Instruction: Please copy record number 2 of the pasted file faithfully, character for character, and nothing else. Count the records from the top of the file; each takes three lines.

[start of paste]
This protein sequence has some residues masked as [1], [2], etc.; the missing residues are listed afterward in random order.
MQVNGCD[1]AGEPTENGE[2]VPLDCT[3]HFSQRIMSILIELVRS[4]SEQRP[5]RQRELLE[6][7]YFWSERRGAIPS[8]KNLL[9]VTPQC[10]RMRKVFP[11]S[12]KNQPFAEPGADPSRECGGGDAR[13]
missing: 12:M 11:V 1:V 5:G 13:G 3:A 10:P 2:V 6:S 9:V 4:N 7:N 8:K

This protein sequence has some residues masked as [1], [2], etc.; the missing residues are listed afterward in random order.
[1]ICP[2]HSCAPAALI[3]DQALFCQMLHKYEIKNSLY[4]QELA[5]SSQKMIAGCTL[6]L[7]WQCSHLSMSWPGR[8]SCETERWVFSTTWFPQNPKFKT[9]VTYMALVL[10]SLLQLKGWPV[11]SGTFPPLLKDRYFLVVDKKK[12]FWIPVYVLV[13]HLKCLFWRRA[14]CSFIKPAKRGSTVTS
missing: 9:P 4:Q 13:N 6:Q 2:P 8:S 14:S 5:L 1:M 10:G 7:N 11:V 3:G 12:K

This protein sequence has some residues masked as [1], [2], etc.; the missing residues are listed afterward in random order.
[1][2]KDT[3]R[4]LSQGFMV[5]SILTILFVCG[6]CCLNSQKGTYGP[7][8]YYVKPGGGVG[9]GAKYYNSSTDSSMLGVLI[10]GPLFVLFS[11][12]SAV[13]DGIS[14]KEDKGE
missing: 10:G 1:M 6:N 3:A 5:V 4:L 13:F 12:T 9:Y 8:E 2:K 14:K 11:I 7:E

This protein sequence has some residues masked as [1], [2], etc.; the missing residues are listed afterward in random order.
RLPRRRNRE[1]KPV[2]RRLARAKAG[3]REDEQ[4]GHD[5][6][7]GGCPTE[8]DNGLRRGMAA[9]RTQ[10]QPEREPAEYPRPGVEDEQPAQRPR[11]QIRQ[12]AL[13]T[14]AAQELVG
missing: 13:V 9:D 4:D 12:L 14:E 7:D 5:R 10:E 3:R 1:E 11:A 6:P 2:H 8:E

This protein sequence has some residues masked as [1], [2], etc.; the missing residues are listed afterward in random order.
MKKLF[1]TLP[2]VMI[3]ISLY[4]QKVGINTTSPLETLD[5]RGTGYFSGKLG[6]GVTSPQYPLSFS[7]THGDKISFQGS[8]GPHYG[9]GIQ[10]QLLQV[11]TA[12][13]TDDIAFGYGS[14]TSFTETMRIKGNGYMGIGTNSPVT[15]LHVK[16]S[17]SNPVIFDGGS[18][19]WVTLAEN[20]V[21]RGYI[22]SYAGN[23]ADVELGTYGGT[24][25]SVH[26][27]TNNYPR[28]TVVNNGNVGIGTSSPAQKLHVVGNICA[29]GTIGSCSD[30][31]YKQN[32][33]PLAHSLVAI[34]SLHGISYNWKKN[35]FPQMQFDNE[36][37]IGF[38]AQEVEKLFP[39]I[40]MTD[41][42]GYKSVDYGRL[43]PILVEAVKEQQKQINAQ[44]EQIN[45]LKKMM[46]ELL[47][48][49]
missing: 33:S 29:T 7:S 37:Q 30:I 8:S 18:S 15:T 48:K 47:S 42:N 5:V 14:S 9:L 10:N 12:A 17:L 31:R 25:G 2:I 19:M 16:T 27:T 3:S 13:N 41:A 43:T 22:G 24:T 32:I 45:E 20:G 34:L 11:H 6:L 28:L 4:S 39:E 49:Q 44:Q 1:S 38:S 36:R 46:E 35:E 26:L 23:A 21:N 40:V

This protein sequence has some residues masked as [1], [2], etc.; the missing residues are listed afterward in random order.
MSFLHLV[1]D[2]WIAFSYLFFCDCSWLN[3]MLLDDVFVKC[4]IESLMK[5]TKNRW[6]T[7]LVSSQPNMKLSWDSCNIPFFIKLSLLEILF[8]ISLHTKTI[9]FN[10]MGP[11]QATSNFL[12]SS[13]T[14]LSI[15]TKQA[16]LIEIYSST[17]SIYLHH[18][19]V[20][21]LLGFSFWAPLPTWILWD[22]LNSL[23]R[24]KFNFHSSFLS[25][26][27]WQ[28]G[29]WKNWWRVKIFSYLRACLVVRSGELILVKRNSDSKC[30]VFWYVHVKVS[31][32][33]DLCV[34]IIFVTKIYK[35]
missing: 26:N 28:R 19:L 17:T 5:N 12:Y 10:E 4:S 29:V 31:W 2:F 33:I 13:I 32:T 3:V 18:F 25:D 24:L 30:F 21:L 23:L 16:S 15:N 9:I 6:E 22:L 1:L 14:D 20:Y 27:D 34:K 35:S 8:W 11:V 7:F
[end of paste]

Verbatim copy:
This protein sequence has some residues masked as [1], [2], etc.; the missing residues are listed afterward in random order.
[1]ICP[2]HSCAPAALI[3]DQALFCQMLHKYEIKNSLY[4]QELA[5]SSQKMIAGCTL[6]L[7]WQCSHLSMSWPGR[8]SCETERWVFSTTWFPQNPKFKT[9]VTYMALVL[10]SLLQLKGWPV[11]SGTFPPLLKDRYFLVVDKKK[12]FWIPVYVLV[13]HLKCLFWRRA[14]CSFIKPAKRGSTVTS
missing: 9:P 4:Q 13:N 6:Q 2:P 8:S 14:S 5:L 1:M 10:G 7:N 11:V 3:G 12:K